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Prime Day 2020: Is That Deal Really The Best Deal?


Before you spend your hard earned money on Prime Day, make sure you get the best price.

Angela Lang / CNET

Amazon Prime Day 2020, otherwise known as October 13 and 14, will attract millions of buyers who want to price Black-Friday-in-October on millions of products. But here’s the thing: While there will certainly be some great bargains, it’s a mistake to assume that every deal is the best deal.

This is similar to what I call “Costco fallacy”, which is the belief that absolutely everything in stock has the lowest price anywhere. In fact, some items are cheaper elsewhere.

In the same way, it is natural to believe that each individual product will be labeled at this year’s lowest price during Prime Day – but that is simply not the case. So consider doing a quick research before buying anything. The money you save can be your own.

Read more: Get a $ 100 Amazon Gift Card when you sign up for the Amazon Prime Rewards Visa

Compare Prime Day prices with previous prices


Use CamelCamelCamel to see a complete pricing history of almost everything Amazon sells. If it has been a lower price before than you see now, it is a bit of a wait for the deal to come again.

Rick Broida / CNET

Historically, Prime Day is a great time to make deals on Amazon-branded products: Echo speakers and smart screens, Kindle e-readers, Fire TV and so on. In fact, the prices of these items may be some of the lowest so far, or at least tied to the lowest. Case in point: The Fire TV Recast over-the-air DVR is already on sale for $ 130, which matches its minimum time.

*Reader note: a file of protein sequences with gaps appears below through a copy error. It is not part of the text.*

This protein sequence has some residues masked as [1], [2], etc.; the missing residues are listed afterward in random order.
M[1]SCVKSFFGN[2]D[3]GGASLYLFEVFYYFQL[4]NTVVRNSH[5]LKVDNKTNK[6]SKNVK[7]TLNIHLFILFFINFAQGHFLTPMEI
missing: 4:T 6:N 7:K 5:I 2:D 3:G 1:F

OK, but what about the Fitbit Versa 3 that doesn’t have Amazon? Or the Sony headphones? They can be sold, but how can you be sure this is the right time to pull the trigger?

Start with CamelCamelCamel, an invaluable shopping tool that monitors Amazon pricing. Copy and paste the Amazon URL for a specific product (or use the Camelizer browser plug-in, which saves a lot of time) and you will see the complete history of that product.

And if you see a lower price at an earlier date, you now know that there may be a lower price coming in the future. Here’s the lesson again: Do not just assume that Prime Day pricing is the best pricing. See for yourself.

Remember that there are other stores

Look beyond Amazon as well. Walmart and Target have already announced competitive sales in October, and I have little doubt that stores like Best Buy and Kohls will do the same.

But do you really need to bounce from one site to another just to compare prices? No! Tools like PopCart, PriceBlink and OctoShop can show you an overview if available a better deal can be found elsewhere. I definitely recommend that you install one of these browser extensions.

Want to know more? I’m talking about these and other Prime Day strategies in the latest episode of the podcast The Cheapskate Show!

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Amazon Prime Day 2020: Everything you need to know


CNET’s Cheapskate is looking for great deals on computers, phones, gadgets and more. Please note that CNET may receive a share of the proceeds from the sale of the products on this site. Questions about the Cheapskate blog? Find the answers on our FAQ page. Find more great deals on the CNET Deals page and follow Cheapskate on Facebook and Twitter!

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